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Variant cover for Sleepless #2, Image Comics. Leila Del Duca

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Sleepless is the kind of fantasy comic we never see

A graphic novel you should pick up this week

Welcome to #1 Comic of the Week, a series where our comics editor, Susana Polo, tips you off to a neat new story or series that kicked off in comics this week — just in time for some weekend reading.


Sleepless is a comic I’ve been waiting seven months to plug in #1 Comic of the Week, which is to say, longer than the feature has existed.

Like a lot of girls who grew up enjoying science fiction and fantasy, part of my maturation into an adult fan required unpacking my learned assumption that anything “feminine” wouldn’t be something I’d find enjoyable. The science fiction and fantasy stories that were most widely available to me minimized or omitted the feminine, and the most widely available feminine-oriented media distinctly lacked swords, dragons, spaceships or robots. The two seemed to exist in contradiction to each other, as far as I could tell.

Only as an adult have I begun to explore characters like Wonder Woman or Sailor Moon, and sometimes that assumption lingers. It did when I picked up the first issue of Sleepless, written by Sarah Vaughn and drawn by Leila Del Duca, featuring a lavishly illustrated cover of a brocade-wearing noblewoman, eyes averted from the viewer, and her dashing protector with sword drawn. I thought it was probably going to be good but ultimately “not something I’d find enjoyable.”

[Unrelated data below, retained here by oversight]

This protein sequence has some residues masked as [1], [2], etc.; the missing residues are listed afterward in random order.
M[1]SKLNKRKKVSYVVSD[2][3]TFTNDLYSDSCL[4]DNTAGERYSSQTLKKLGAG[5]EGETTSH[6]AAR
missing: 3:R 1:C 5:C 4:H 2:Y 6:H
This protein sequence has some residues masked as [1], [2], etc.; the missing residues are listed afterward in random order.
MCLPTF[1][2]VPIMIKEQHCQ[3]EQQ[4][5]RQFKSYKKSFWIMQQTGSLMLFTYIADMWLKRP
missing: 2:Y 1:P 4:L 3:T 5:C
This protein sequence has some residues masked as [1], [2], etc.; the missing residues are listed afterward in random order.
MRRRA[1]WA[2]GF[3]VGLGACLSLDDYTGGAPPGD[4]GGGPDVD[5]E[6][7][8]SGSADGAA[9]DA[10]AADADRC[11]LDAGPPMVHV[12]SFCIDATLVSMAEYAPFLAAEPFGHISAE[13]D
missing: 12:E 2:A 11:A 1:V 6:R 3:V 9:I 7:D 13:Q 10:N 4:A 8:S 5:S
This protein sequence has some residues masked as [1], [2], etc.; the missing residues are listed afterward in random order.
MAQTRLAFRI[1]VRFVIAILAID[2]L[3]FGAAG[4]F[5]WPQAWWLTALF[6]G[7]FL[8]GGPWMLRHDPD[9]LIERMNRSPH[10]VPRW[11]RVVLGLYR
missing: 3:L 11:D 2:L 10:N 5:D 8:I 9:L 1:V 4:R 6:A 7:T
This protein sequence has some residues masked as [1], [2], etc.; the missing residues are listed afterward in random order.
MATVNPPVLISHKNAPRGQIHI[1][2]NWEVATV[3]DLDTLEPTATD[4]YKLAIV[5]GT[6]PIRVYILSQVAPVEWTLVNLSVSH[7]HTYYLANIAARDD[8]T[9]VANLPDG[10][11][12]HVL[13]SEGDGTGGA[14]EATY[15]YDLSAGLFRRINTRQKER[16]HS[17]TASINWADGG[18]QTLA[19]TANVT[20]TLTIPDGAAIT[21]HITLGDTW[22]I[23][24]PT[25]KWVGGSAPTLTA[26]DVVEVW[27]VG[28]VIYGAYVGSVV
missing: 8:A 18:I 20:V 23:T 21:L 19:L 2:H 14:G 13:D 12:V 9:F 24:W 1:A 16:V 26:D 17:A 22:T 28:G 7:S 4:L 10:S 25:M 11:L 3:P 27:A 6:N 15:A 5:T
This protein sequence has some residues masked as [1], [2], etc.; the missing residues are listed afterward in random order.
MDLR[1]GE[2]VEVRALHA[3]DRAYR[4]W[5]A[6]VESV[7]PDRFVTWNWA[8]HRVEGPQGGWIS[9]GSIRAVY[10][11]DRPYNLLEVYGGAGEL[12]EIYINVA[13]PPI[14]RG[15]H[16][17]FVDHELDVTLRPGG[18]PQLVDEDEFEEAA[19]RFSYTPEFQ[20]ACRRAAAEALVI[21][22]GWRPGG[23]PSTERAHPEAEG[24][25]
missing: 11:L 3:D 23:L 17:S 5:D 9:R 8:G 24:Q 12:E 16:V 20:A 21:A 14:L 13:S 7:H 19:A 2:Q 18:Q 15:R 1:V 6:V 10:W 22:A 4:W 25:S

When the book opened with a tomb full of freaking skulls and endlessly sleeping warriors, and the third page featured the main character mournfully draped across the tomb effigy of her royal father, mentally preparing for the uncertainty of her life at court without him, I sat up straight and started listening. (So to speak.)

From Sleepless, Image Comics. Sarah Vaughn, Leila Del Duca

Lady Pyppenia, our heroine, is the only child of the old king — but her mother was not his queen. Now, her uncle sits on the throne, and although Pyppenia (or Poppy, as she prefers) has no designs on it whatsoever, she is painfully aware that her mere existence is a threat to his new dynasty.

Also, you know, someone is trying to kill her. And her protector, Sir Cyrenic, who was sworn to her service when they were both (younger) teens, may be succumbing to the dementia that lies in wait for all members of his order of (literally) Sleepless Knights.

From Sleepless, Image Comics. Sarah Vaughn, Leila Del Duca

It would be accurate to describe Sleepless as a story of courtly intrigue with romance and some light fantasy elements, but that conjures an idea of plots and counter plots, clever schemers and trust betrayed. Sleepless isn’t here to make an adventure out of espionage.

Poppy is comfortably feminine, anxious and unambitious, and Sleepless shows no sign that this will be a story about her learning that she must become something other than she is now. Nor are Vaughn and Del Duca interested in a story of a woman brutalized until she learns to seize power as men do, or die (looking at you, Game of Thrones).

Sleepless is not a story about Poppy winning, at least not yet. It’s a story about her surviving. And the only way for her to survive is not to get leverage but to develop trust — in some surprising ways! Also, she has to keep her most devoted ally from giving so much to save her that she loses him entirely. Not by fighting what we hate, by saving what we love, indeed.

Sarah Vaughn and Leila Del Duca’s Sleepless Vol. 1 hit shelves this week, collecting the first six issues of the ongoing series. You should pick it up.